Many thanks for the reply and the link...enjoyed reading the write-up. Previously, the only time I seen or read about them has been here at cameraderie.It's reported they don't have natural predators but dogs and wild cats take juveniles.
However I was working in the bush a few years ago and discovered a freshly skun echidna on a log.
The skin, prickles down, was cleaned of all flesh and nothing else remained.
On the ground were some fluffy white feathers so obviously a raptor had managed to catch it.
It was ironic as the fresh skin was swarming with tiny ants come to clean up. Ants are the Echidnas favoured food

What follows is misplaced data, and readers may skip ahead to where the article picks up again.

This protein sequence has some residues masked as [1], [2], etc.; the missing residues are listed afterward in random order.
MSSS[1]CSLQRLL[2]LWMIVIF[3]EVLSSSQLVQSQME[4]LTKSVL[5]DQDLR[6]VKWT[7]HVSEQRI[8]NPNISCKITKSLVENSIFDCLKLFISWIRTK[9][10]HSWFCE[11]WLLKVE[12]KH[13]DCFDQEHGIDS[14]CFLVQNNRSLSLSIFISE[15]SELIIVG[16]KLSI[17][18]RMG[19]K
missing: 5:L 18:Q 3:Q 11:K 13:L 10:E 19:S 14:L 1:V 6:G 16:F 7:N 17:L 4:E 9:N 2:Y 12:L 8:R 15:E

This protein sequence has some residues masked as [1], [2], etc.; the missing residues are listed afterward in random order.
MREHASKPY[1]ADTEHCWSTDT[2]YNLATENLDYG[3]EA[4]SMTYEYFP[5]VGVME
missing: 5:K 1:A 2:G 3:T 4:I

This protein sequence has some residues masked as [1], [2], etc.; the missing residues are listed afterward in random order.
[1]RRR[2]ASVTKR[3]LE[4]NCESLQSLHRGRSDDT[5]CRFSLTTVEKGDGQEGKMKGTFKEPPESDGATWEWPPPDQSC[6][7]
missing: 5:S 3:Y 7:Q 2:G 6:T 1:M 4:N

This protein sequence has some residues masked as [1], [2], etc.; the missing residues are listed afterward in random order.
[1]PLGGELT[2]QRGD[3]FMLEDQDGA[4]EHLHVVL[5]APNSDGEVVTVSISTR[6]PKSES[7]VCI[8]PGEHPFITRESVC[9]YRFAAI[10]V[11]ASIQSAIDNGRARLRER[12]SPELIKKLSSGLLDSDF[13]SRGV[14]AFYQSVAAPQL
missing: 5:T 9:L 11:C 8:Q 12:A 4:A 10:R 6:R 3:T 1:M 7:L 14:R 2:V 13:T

I've a photo but not very pretty sight.
Their claws are formidable and they are amazing diggers.
When approached they either run, at their slow 2.5kmph or stay and dig themselves down into the dirt. Latter is remarkably quick.
Then all you see is their spiky back protruding.
I wouldn't like to get tangled in them.
Here's about the best write up I've seen
The short-beaked echidna, a cute, waddling, well-camouflaged creature is this most widespread native animal in Australia. There are five sub-species of short-beaked echidnas. The Tasmanian short-beaked echidna is a subspecies of the short-beaked echidna, which is endemic to Tasmania.www.bonorong.com.au